Why organizations might remove ratings
Few organizations rely solely on formal scheduled evaluations anymore. Many now provide ongoing, forward-looking feedback and leverage peer feedback — performance-management tactics that have been shown to improve employee performance. Amid this shift, ratings can seem like time-consuming administrative busywork disconnected from day-to-day work.
HR teams that favor an end to ratings remain in the minority, but they hope to see four potential benefits.
- Improved manager conversations. Managers can spend more time discussing past and future performance, and less time defending ratings.
- Additional time for informal feedback. Managers have more time to provide informal feedback because the bureaucracy around deciding the right rating has been simplified.
- More differentiated pay decisions. This occurs when managers have discretion to differentiate pay on their teams without being tied to assigned ratings.
- Increased employee engagement. Employees are more engaged when anxiety around the ratings process is removed.
“These expectations about removing ratings make sense, and employees might initially respond positively, but that positivity tends to fade after the first performance review cycle,” says Jeanine Prime, VP, Team Manager, Gartner.
Why removing ratings rarely works
The reality is that employee performance drops when ratings are removed. When Gartner originally studied the dynamic in 2016, performance dropped by around 10%. In 2018, that decline shrank to a still-significant 4%.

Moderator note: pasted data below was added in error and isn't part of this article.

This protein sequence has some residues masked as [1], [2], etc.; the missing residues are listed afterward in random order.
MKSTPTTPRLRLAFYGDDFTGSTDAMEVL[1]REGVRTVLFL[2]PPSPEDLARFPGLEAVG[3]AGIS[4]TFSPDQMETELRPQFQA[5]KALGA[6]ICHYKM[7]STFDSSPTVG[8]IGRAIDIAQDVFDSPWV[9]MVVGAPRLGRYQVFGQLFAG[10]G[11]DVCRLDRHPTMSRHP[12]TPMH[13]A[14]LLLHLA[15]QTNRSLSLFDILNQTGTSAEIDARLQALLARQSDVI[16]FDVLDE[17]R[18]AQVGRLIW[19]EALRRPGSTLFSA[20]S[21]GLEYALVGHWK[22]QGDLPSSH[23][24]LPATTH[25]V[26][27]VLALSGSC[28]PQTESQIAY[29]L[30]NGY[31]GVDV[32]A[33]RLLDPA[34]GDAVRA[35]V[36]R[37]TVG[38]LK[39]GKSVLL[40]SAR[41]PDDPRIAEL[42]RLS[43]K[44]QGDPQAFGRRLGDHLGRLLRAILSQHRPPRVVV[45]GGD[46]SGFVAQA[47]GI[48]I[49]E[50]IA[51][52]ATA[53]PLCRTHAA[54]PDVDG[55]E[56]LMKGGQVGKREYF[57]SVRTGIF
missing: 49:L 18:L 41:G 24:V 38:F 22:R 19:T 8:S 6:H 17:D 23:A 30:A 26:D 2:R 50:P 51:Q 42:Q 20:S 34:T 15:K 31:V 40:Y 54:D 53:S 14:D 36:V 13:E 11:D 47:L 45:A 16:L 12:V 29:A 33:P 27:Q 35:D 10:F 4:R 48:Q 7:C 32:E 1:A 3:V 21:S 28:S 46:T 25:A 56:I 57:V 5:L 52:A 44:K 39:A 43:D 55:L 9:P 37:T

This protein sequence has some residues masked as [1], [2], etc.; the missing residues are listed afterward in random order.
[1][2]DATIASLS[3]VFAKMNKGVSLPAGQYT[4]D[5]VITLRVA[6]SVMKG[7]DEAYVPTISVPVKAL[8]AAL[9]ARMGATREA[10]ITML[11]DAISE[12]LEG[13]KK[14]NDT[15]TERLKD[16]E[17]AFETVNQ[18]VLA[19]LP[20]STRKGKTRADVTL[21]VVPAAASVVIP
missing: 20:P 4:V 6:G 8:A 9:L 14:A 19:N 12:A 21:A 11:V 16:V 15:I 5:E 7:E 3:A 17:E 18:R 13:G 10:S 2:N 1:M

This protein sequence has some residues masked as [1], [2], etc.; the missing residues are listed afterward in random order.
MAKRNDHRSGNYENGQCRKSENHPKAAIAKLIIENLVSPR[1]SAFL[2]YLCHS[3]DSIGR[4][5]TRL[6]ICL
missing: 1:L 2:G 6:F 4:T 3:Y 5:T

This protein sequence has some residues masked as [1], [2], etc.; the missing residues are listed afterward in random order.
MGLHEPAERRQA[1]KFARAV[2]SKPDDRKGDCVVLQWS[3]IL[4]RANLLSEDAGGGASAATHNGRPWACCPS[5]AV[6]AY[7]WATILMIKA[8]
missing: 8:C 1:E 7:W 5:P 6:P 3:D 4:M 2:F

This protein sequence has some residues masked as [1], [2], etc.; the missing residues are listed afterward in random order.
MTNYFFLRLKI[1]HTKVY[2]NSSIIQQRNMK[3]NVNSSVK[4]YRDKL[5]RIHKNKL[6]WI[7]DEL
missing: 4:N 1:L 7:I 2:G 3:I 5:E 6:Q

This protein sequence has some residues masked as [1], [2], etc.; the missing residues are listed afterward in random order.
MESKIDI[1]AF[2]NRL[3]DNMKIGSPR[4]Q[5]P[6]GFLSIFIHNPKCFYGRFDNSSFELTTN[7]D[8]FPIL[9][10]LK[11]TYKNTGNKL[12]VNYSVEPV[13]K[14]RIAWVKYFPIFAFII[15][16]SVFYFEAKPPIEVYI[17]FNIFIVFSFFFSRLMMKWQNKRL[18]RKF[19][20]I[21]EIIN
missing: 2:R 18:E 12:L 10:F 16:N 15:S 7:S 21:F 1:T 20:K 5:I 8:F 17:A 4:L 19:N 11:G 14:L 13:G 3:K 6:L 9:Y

“Employee performance tends to drop when ratings disappear because managers struggle to make and communicate performance and pay decisions without ratings,” says Prime.
In fact, both studies show that eliminating ratings leads to four unintended outcomes:
- Pay differentiation becomes less obvious, disappointing talent. Without performance ratings, managers have trouble explaining how pay decisions are made and linked to individual contributions. Employee engagement and intent to stay decline when employees doubt that pay is differentiated by merit.
- Manager conversation quality declines, because managers struggle to explain to employees how they performed in the past and what steps to take to improve future performance. High performers are especially sensitive to perceptions that the quality of management conversations are declining, potentially creating outsized negative impact on top talent.
- Time spent on informal conversations decreases because while managers do save time when formal performance-ratings responsibilities are eliminated, they don’t shift that time to ongoing, informal performance conversations.
- Employee engagement drops because managers are unable to do the very things that are proven to engage employees — setting expectations, holding clear performance and development conversations, and providing appropriate rewards and recognition.
This article has been updated from the version published on June 29, 2018 to reflect to reflect new events, conditions or research.